Just when you think you’ve reached maximum possible cynicism about politics, you discover that, actually, you haven’t been cynical enough. We got dragged into Libya by our NATO allies, who aren’t competent to run a proper air war against a crumbling Third-World autocracy and are now complaining that we’re not doing more to bail them out.
France was especially eager for war: first to recognize the rebel “government,” and first to fire shots over Benghazi. “France has decided to play its part before history,” President Nicolas Sarkozy pompously intoned.
Credit or blame goes to French celebrity-philosopher Bernard Henri-Levy, who “in the space of roughly two weeks,” the New York Times reported, got “a fledgling Libyan opposition group a hearing from the president of France and the American secretary of state, a process that led both countries and NATO into waging war.”
Who is Bernard Henri-Levy? He’s heir to an industrial fortune and a crusading leftist who favors open-collared shirts, stylishly long hair and “humanitarian” wars.
His 2006 book, “American Vertigo: Traveling America in the Footsteps of Tocqueville,” was so condescending about America’s “derangements,” “dysfunctions” and “hyperobesity” that it roused NPR’s Garrison Keillor to a fit of patriotic ire. The normally placid “Prairie Home Companion” host called Henri-Levy “a French writer with a spatter-paint prose style and the grandiosity of a college sophomore.”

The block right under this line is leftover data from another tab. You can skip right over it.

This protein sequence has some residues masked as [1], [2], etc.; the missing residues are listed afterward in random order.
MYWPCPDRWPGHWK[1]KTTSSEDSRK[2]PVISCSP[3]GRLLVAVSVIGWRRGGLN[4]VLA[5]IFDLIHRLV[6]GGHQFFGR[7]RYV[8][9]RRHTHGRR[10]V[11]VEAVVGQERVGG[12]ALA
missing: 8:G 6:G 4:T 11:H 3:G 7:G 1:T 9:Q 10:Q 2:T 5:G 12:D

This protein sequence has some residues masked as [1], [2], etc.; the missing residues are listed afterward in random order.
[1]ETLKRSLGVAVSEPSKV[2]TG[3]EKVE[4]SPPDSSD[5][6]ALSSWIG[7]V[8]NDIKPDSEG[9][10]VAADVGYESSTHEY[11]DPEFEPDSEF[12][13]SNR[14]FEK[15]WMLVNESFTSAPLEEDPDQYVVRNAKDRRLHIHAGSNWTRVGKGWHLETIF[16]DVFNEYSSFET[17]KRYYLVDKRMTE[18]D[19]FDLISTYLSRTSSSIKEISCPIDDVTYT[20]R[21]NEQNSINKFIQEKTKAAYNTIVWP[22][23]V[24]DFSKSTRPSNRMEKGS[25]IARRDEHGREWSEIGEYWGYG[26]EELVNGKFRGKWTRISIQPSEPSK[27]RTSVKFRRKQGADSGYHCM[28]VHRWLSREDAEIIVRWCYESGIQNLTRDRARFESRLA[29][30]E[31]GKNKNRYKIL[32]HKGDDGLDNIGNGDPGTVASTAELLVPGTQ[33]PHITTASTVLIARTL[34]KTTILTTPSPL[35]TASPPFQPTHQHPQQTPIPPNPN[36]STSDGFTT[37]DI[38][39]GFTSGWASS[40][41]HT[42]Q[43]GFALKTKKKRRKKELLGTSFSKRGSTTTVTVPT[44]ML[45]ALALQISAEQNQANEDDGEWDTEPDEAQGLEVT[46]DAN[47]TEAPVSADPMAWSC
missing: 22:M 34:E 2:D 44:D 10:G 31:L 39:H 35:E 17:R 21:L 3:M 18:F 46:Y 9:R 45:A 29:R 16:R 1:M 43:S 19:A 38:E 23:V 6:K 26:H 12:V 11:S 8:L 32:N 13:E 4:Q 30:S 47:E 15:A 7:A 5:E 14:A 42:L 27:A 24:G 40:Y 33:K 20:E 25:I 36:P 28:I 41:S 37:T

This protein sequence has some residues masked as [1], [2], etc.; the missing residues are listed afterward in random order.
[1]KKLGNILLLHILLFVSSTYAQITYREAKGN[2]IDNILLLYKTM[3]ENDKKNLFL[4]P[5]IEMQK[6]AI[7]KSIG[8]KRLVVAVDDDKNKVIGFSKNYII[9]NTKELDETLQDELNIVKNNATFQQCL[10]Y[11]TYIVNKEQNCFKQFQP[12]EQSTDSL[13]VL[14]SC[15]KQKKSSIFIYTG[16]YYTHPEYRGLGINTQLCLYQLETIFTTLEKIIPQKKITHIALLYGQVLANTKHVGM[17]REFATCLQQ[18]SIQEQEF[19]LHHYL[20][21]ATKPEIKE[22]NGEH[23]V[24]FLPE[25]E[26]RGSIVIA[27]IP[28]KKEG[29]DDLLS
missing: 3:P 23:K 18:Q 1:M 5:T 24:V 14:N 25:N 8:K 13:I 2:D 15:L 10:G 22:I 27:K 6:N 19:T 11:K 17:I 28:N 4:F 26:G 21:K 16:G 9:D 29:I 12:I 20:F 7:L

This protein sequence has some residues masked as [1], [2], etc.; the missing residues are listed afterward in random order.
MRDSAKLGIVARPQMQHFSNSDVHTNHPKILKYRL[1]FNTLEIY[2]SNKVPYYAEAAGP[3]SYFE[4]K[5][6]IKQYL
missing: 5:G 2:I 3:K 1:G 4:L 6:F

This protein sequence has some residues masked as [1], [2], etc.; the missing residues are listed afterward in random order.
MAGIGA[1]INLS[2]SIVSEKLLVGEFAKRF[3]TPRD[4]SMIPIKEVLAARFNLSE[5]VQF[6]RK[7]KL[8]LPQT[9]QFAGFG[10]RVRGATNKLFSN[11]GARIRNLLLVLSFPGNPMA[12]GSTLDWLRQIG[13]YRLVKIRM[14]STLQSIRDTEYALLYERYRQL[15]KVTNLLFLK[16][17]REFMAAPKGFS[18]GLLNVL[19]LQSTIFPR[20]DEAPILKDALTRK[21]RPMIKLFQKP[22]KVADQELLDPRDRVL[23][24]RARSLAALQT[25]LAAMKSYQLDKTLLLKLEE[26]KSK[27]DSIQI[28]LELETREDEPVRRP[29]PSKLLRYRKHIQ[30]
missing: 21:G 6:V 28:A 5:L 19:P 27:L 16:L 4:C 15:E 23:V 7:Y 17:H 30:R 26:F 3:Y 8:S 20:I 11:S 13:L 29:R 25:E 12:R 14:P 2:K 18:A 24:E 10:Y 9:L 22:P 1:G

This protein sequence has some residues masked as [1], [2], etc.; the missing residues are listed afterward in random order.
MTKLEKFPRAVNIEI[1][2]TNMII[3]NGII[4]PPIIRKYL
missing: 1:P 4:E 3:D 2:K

And yet Henri-Levy helped entangle this country into a conflict that Secretary of Defense Robert Gates admits “isn’t a vital interest for the U.S.”
Since we turned command over to NATO, the British and French have been running short on laser-guided munitions and pleading with the U.S. to do more heavy lifting. But if our NATO allies can’t get the job done, maybe it’s because they’ve become military moochers, free-riding off America’s lavish defense budgets. The U.S. now accounts for nearly 75 percent of NATO members’ overall military spending.
What are we doing in NATO anyway? Maybe it made sense in 1949 to put aside our distrust of “entangling alliances” in order to confront the Soviet threat. But that threat disappeared two decades ago.
Today, the alliance’s main functions seem to be in forcing the U.S. taxpayer to subsidize Europe’s generous welfare states and periodically embroiling us in conflicts such as Kosovo and Libya that we’d be smarter to avoid.
Examiner columnist Gene Healy is a vice-president at the Cato Institute and author of “The Cult of the Presidency.”